Facing South

Hearing citizens' impassioned pleas, oil spill commissioner pledges to address health issues

Facing South
Facing South
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oil_spill_commission_bridgethegulf.pngBy Ada McMahon, Bridge the Gulf

In an emotional public meeting this week, citizens from across the
Gulf Coast urged the President's oil spill commission to help solve the
growing health crisis here -- and got a pledge of support in return.

Many citizens and non-profit groups praised and thanked the
commission for its report on the BP disaster, but they also say it
failed to adequately address health issues. During the question-and-answer session, people from coastal communities across the Gulf stood up
with a common message: We need more than just a report, we need
immediate help now to address an urgent and growing health crisis along
the Gulf Coast.

"I really see no sense of urgency here...  Where is the sense of
urgency?," asked Robin Young of Orange Beach, Ala. "Is there
anything being put in place? Has anyone talked about getting somebody
on the ground now with a team of doctors?"

Dr. Riki Ott, a marine toxicologist who has studied and lived through
the Exxon Valdez spill, estimates that 4 million to 5 million Gulf Coast
residents have been exposed to dangerous levels of oil and dispersants.

Cherri Foytlin
is just one of those. The mother of six co-founded the grassroots
group Gulf Change in response to the BP disaster. She recently learned
her blood has alarming levels of ethylbenzene, a chemical found in crude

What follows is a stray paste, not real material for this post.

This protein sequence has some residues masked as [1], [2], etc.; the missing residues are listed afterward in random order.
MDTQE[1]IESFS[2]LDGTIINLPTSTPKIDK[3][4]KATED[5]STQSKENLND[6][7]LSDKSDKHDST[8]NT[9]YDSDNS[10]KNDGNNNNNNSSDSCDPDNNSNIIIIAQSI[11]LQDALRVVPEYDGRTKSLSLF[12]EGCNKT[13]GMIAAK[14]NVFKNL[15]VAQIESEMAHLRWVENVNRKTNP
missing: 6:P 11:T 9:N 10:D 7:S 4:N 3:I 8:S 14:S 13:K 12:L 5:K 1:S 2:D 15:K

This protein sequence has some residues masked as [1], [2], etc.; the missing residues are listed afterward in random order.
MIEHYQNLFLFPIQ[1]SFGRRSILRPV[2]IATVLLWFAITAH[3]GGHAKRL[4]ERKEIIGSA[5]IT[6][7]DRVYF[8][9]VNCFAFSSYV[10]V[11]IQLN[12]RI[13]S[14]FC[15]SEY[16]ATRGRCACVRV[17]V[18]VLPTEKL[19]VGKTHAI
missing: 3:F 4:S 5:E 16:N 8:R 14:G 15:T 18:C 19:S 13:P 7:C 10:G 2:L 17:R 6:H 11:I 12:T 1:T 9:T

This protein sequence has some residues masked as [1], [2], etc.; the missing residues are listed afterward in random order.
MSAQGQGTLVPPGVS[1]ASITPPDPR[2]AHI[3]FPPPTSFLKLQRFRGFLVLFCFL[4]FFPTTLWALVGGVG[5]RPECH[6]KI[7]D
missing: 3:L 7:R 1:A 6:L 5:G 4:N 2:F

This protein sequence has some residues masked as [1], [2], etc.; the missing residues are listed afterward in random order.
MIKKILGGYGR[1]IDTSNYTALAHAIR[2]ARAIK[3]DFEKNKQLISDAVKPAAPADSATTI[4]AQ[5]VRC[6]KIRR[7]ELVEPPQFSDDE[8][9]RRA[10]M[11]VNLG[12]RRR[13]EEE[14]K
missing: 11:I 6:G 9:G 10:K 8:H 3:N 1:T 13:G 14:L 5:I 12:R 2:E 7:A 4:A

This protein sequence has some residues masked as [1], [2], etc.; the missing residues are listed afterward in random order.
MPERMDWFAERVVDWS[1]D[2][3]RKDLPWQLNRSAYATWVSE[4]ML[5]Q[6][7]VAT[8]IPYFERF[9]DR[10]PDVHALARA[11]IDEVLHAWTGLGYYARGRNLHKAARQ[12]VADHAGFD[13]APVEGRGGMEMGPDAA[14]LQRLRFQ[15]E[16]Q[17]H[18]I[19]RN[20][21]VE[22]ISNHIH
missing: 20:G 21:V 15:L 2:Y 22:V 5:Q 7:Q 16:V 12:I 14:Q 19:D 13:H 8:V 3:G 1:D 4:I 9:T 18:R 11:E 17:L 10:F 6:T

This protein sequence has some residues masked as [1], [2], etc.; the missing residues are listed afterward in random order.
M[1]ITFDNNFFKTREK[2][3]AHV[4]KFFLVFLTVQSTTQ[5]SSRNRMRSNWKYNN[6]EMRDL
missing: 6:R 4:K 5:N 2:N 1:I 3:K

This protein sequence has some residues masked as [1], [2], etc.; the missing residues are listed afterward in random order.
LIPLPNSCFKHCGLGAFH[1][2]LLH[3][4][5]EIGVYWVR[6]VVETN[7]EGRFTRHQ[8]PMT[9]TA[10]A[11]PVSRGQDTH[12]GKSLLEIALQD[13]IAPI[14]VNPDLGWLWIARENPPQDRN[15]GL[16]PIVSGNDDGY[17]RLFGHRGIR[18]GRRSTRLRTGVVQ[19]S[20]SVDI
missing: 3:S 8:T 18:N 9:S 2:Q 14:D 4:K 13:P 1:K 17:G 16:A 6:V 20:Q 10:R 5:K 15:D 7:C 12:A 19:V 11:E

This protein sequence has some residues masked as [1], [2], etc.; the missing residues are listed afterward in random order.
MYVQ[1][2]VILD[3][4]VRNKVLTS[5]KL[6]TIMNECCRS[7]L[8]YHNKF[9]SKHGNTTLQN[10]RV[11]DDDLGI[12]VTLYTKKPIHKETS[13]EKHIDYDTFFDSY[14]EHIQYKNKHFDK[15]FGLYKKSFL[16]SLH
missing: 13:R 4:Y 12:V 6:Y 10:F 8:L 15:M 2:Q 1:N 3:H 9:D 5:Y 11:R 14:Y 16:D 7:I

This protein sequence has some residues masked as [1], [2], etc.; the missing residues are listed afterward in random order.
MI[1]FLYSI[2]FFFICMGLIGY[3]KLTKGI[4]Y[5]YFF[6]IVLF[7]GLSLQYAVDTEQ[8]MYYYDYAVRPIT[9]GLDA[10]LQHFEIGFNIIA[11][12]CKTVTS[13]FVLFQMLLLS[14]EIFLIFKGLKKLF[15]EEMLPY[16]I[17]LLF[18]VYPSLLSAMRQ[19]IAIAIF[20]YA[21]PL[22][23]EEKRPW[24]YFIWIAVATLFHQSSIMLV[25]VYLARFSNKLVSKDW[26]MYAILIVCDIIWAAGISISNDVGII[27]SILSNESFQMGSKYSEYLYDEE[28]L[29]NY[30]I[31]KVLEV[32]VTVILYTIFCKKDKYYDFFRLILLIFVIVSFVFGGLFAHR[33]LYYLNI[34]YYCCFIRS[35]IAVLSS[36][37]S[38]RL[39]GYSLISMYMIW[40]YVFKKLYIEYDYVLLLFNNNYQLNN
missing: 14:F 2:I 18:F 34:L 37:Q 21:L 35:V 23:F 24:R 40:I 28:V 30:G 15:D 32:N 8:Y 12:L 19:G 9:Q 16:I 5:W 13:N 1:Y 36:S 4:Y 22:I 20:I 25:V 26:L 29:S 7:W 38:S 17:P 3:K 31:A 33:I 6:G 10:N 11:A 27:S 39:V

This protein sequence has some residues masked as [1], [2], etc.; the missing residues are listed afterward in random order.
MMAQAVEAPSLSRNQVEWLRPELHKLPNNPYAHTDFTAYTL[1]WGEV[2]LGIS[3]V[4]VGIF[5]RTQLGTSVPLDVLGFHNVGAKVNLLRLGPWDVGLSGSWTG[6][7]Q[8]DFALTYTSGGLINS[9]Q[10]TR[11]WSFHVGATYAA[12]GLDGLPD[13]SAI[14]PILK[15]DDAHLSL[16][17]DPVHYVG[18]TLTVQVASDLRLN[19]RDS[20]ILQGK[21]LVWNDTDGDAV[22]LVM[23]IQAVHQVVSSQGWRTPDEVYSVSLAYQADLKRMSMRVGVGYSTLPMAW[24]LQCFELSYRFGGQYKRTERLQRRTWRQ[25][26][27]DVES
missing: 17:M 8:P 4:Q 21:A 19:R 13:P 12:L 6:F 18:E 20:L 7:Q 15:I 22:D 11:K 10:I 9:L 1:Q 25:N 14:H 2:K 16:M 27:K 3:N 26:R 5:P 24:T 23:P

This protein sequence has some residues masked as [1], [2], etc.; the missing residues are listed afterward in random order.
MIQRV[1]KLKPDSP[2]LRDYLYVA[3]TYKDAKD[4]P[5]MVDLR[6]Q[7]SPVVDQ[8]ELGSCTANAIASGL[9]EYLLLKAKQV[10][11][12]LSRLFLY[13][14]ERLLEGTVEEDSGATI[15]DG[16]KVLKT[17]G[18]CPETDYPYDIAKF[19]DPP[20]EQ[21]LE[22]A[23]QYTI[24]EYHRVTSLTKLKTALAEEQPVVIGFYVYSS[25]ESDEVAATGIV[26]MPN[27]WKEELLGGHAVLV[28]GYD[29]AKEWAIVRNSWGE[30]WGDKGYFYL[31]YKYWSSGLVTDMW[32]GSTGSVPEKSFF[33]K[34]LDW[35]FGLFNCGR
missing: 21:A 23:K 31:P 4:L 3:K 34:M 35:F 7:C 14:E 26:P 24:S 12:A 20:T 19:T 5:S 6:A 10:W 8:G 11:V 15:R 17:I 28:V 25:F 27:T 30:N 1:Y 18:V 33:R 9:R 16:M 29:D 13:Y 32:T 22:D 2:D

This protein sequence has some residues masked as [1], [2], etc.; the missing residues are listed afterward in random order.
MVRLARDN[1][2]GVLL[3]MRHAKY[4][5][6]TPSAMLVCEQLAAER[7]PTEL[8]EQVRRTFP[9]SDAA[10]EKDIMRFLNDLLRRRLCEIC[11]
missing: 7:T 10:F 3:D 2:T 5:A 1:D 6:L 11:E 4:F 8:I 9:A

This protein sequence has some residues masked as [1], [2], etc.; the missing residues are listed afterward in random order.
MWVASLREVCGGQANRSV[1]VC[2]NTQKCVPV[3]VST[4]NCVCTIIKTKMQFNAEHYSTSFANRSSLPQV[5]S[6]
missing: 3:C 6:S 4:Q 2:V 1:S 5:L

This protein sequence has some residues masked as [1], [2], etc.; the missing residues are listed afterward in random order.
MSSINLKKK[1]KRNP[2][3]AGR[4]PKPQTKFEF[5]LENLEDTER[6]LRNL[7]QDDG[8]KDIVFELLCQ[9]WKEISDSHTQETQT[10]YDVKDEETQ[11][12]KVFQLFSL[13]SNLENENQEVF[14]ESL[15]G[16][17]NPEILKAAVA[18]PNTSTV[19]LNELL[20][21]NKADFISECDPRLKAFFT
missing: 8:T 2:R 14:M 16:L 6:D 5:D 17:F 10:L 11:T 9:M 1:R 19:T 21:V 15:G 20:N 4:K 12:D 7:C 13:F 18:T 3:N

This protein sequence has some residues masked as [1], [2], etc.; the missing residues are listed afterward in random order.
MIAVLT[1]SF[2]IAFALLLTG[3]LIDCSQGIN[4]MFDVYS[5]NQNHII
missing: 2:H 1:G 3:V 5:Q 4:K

oil. Cherri made an impassioned plea directly to commissioner Frances
Beinecke (who is also the president of the Natural Resources Defense
Council), to be an ongoing advocate for the health of Gulf Coast
communities, even though the commission has finished its job.

Cherri Foytlin
Today I'm talking to you about my life. My ethylbenzene levels are 2.5
times the 95th percentile, and there's a very good chance now that I
won't get to see my grandbabies...

What I'm asking you to do now, if possible, is to amend [your report]. Because we have got to get some health care.

I have seen small children with lesions all over their bodies. We are very, very ill. 

And dead is dead.  So it really
doesn't matter if the media comes back... or the President hears us, or...
if the oil workers and the fishermen and the crabbers get to feed their
babies and maybe have a good Christmas next year... Dead is dead...

I know your job is probably already
done, but I'd like to hire you if you don't mind. And God knows I can't
pay you. But I need your heart. And I need your voice. And I need
you to come to that table. And I need you to insist that [BP spill claims pay czar Kenneth] Feinberg and
anybody else that needs to be in on that conversation comes too. And
I'm asking you that today.

 And I would like you to say yes to me
today. While you look me in the eye, please say yes you'll come to my
table.

Frances Beinecke:  Yes. And... I pledge that we will take [these health issues] back to the White House.

Cherri: Thank you.

The commission was created by President Obama to investigate the BP
disaster and make recommendations to guard against future oil spills. The final report was released Tuesday, and recommends an overhaul of the
oil industry's safety practices and a new independent body to provide
oversight.

(Photo of BP oil spill commission by Ada McMahon of Bridge the Gulf.)

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